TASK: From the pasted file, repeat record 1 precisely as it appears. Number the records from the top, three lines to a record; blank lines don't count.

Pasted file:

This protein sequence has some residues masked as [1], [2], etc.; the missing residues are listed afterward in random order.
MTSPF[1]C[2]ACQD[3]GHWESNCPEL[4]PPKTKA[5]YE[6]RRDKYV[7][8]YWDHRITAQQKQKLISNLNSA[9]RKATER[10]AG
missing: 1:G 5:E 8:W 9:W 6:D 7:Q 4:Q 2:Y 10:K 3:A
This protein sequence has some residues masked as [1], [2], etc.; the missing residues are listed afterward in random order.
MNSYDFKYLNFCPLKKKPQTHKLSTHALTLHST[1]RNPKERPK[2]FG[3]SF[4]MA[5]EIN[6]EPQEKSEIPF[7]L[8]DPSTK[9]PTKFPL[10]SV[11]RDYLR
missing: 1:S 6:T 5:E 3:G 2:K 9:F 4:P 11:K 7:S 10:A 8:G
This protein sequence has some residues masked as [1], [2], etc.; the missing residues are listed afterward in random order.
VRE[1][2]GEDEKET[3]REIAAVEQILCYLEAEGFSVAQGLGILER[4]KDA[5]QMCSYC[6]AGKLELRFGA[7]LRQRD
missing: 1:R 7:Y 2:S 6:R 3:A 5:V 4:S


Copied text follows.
This protein sequence has some residues masked as [1], [2], etc.; the missing residues are listed afterward in random order.
MTSPF[1]C[2]ACQD[3]GHWESNCPEL[4]PPKTKA[5]YE[6]RRDKYV[7][8]YWDHRITAQQKQKLISNLNSA[9]RKATER[10]AG
missing: 1:G 5:E 8:W 9:W 6:D 7:Q 4:Q 2:Y 10:K 3:A